April showers may bring May flowers, but far more importantly, April 1 is the official beginning of recital season. For those of you readers who are only tangentially aware of this particular season, simply imagine a shake ’n bake combination of wedding season and hunting season, i.e. formal wear, nervous small animals, a problematic [a] vowel, and five hundred people in orange vests with Browning BL-22s.
Recital-related stress tends to manifest itself in a variety of ways, depending on the singer. Some of the most common symptoms are hysterical crying, night sweats, food-related hallucinations (i.e. Pavarotti bathing in olive oil), and a neurotic urge to crawl around looking for high Cs in the carpet.
Some singers are better than others at hiding these symptoms of stress as the date of their recital looms ever nearer, but chances are, they still are teetering on the precipice of an operatic breakdown. The best test is pupil dilation: once those babies hit the size of quarters, it’s probably a good time to hit the singer over the head with your “Tännhauser” score…just to provide some perspective.
Surprisingly, I myself have been suffering from some unfortunate symptoms related to stress, particularly, an obsessive preoccupation with the term “recital.” As of this moment, I am still mulling over the fact that if you remove the letter “i,” you have a much more accurate description of the excremental nature of voice recitals.
But really, such overwhelming stress is completely unnecessary. If anything, huddling into a fetal position to escape the image of Pavarotti playing warship in Bertolli Extra Virgin is only going to distract from the more important preparations for your recital, such as watching fifty episodes of “West Wing” to solidify the emotion behind your Schubert set or calculating which pair of high-heels would be the most aero-dynamically supportive of the final high note in your Rossini aria.
Of course, mere will power isn’t enough for a singer to overcome their recital neuroses and focus on what really matters. But don’t worry, Lily is here to save the day, this time with a solution for every single recital concern you could possibly have.
Music: Unfortunately for many of us, you simply cannot put on a recital without singing at least fifty or sixty minutes of music. This, of course, means that you actually have to PICK fifty or sixty minutes of music.
The best thing to do is to pick a theme that really inspires you. Not some rainbow-sunshine theme like “Songs about Love” or “Voices of Women,” but something that truly expresses your inner sensibility. Two such examples: “Songs that Are So Bad They Make Me Want to Stab My Pianist With a Tuning Fork” and “Songs Written by Composers Who Were Addicted to Paste in the Third Grade and Then Changed Their First Name to Harold.”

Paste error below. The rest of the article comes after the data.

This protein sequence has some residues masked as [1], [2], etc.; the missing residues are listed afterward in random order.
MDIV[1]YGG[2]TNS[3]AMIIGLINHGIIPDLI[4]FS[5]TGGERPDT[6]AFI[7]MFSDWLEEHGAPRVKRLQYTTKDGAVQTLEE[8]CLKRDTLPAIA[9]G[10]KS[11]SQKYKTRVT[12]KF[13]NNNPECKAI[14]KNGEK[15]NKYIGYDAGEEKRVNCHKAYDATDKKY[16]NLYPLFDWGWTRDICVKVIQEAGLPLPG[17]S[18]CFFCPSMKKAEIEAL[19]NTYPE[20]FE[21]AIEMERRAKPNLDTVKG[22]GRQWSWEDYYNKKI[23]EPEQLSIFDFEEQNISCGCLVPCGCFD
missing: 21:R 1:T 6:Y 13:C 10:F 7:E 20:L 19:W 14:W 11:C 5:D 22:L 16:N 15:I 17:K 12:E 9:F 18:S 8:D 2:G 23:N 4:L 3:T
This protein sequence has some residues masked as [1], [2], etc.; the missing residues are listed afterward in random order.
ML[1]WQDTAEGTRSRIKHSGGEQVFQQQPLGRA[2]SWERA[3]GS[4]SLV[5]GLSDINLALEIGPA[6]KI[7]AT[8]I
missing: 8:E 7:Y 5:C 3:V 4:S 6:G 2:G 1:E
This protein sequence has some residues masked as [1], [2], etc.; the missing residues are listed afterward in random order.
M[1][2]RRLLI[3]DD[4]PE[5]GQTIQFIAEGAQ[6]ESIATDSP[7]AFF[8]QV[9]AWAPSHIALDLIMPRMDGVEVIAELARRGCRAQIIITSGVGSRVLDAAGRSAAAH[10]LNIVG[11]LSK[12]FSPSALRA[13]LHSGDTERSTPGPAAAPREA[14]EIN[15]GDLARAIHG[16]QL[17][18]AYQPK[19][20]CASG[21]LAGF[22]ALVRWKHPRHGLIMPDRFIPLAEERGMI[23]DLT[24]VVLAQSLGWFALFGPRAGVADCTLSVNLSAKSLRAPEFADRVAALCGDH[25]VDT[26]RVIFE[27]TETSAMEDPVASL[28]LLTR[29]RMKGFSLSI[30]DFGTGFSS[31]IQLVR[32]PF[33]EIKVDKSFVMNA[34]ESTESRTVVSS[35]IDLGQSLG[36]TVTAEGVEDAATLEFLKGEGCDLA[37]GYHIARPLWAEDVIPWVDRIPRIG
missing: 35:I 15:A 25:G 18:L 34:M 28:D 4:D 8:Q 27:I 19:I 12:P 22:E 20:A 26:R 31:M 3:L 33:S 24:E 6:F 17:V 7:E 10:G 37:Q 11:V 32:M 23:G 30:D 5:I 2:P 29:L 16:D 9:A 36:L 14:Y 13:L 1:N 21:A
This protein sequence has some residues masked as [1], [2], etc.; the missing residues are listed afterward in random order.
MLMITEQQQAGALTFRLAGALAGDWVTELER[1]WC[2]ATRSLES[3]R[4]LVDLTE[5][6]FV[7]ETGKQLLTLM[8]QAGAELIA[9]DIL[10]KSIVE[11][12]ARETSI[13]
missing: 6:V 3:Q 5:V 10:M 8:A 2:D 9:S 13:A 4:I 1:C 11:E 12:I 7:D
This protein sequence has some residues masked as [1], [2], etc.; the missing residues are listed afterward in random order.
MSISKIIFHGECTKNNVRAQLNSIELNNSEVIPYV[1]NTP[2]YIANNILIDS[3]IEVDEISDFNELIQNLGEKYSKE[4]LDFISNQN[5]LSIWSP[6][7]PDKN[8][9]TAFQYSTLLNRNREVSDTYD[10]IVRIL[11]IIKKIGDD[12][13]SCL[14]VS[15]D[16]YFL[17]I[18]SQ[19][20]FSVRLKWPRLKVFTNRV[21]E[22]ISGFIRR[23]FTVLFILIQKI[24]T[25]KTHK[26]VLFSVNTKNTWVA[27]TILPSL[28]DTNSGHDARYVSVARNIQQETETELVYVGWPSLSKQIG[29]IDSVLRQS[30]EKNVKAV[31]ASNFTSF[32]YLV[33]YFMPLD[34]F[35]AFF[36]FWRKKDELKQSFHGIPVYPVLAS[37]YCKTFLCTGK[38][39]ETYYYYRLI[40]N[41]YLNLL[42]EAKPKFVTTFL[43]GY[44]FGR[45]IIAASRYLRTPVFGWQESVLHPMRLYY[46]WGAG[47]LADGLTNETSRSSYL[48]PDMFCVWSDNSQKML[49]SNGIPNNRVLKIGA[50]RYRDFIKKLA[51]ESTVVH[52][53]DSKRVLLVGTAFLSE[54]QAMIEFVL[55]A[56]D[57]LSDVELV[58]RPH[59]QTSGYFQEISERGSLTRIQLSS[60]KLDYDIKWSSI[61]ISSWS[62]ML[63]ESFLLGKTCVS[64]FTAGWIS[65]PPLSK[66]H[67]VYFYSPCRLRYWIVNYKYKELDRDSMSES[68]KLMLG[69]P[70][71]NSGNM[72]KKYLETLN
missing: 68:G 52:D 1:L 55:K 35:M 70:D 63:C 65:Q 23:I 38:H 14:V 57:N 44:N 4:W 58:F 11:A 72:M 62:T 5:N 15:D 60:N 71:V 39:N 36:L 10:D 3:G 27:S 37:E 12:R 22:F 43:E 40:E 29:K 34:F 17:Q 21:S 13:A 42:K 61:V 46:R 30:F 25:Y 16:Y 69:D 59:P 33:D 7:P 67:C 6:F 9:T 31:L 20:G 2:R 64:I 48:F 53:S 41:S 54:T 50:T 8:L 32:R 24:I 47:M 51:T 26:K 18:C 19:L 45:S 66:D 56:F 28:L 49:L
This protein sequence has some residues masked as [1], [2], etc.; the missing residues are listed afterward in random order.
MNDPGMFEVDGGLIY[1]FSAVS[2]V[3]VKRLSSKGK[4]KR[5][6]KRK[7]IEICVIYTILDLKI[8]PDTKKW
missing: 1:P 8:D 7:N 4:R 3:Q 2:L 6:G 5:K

Or my personal favorite: “Songs that William Wallace Would Have Sung if He Were an 18th Century French Opera Singer with Mommy Issues Instead of Mel Gibson in a Kilt.”
Memorization: Once you have selected a theme for your recital, you have to be sure to memorize each song in your program. Some people recommend writing out the lyrics on flashcards and quizzing yourself, while others suggest going on a strict starvation diet until you can repeat each phrase backward.
My suggestion is to scrap these tired memorization techniques and take advantage of the Chamber Music Loophole. This oh-so-helpful rule allows a singer to use a music stand for any and all chamber music pieces, thus ensuring that you don’t have to waste precious hours of the day on memorization.
And if your recital program doesn’t include any chamber music pieces? Trust me, Schubert and Strauss would surely have preferred their art songs performed with a tambourine obbligato.
Dress: The gown that you wear for your recital is far more crucial than anyone thinks. Not only does it give you an opportunity to look fabulous (and perhaps finally close the deal with that baritone), it also provides a helpful vocal safety net by ensuring that the audience will be so dazzled by the number of sequins on your bodice that they won’t even listen to the first three sets of your performance.
If the second half of your recital is just as problematic as the first, the halfway point might be a good time for a costume change (perhaps with twice as many sequins).
Audience: According to tradition, a voice recital isn’t much good if you don’t have an audience of at least 20-40 people. Parents, siblings, boyfriends (if more than one is invited, I highly recommend assigned seating), voice teachers, conservatory colleagues…their presence in the recital hall weighs heavily on a recitalist’s already dangerously heightened nerves.
As far as recitals are concerned, I am a proponent of the “less is more” mentality when it comes to the audience, simply to cut down on the possibility of multiple fainting fits backstage. By all means, invite friends, family, and teachers to your recital. Just be sure to tell them the wrong location.
So there you have it. If you know what to do, recitals are really no big deal.
For all of you singers who have recitals coming up, break a leg, toi toi toi, and in bocca al lupo!
And that reminds me…
Don’t forget to come to my recital on Tuesday, April 21st at 6:30pm…